Two-Toes, replacement heifer from the 2014 calves
Three-Toes, replacement heifer from 2015
And Four-Toes, calved last fall—probably a keeper.
Yes, our name and numbering systems appear to be a little out-of-whack. From the pictures, you would expect that Two-Toes would be number 261. But that couldn’t happen because we already had a Cow 261 in the herd for several years. To eliminate confusion, Two-Toes would have to be Cow 161.
When One-Toe joined our herd as a replacement heifer her number, 5261, was branded on her right rump roast. For purposes of record-keeping, Bill shortened her number to 61. She never had an ear tag because of the branded number; plus, we could always tell who she was by her limp, caused by the amputated toe. Baby calves in our herd are all ear-tagged with the mother’s number to keep track of the family pairs. The lucky heifers who are selected to join the herd as replacement heifers will later have their calf tags removed and a larger cow tag inserted with a new number, using the cow’s number as a base to track the family genetics. Hence, One-Toe’s (Cow 61) daughters are numbered 161, 361 and 461, leaving out 261 as explained earlier.
Here are more pics from the family album:
One-Toe and Two-Toes from fall 2014. Two-Toes is only 2 days old.
Three-Toes from fall 2015
Even though One-Toe and her daughters all spent the winter together in our pasture, a family group picture was just not possible. Although I did miss a Kodak moment late one afternoon when I returned from walking and all three Toe Sisters were at the stock tank getting a drink. Four-Toes was lapping water from the running hydrant, a trick I think she learned from Two-Toes! Unfortunately, I didn’t have my camera.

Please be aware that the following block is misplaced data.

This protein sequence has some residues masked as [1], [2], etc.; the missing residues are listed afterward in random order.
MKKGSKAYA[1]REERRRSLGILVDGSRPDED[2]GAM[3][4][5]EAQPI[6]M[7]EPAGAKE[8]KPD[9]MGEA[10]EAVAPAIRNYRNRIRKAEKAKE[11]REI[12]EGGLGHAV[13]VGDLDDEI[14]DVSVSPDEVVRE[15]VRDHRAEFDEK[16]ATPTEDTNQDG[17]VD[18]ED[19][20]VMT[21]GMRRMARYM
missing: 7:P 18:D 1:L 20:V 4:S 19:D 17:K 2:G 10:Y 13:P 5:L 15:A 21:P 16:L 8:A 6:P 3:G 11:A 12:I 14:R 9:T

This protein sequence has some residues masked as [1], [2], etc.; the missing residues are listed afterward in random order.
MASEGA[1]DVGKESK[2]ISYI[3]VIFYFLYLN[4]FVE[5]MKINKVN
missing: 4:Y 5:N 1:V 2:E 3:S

The Toe Sisters all have One-Toe’s gentle nature and, with the exception of Three-Toes, will eat range cubes from our hands. Three-Toes likes these nutritious treats but, so far, prefers to eat hers on the ground. But we’re working on that!
Speaking of range cubes, I’ve always wondered why they’re called “cubes” when they’re actually cylindrical or pellet-shaped.
I researched this question and found an image of some cube-shaped range cubes, called “cakes,” but most were like those shown above. Never found an answer to my question so the issue will remain one of the great mysteries of farm life! Whatever the name or shape, these protein supplements are a handy training and gathering method: Once our cattle are introduced to these treats, if Bill puts some in a plastic bucket and shakes it, they will follow him anywhere. It’s much gentler and less stressful than herding or driving from behind to get them where you want them to go.
Bill is undecided about whether or not to keep One-Toe. She’s about 12 years old and more susceptible to diseases such as anaplasmosis, a bacterial infection that attacks the red blood cells, causing loss of appetite, weakness and anemia. If not caught early and treated, the animal eventually dies. Unfortunately, we have lost three cows to this disease but now keep a closer watch for symptoms.
There is also the issue of One-Toe’s lack of mobility. Sometimes she struggles but still seems to get where she wants to go. She wouldn’t bring much in the culled cow market. That said, she was bred in January and would calve this fall. She’s a good mom and raises great calves. She could even have another heifer, Five-Toes!
Whether or not One-Toe remains with us or is culled after spring weaning, we still have her daughters, the Toe Sisters.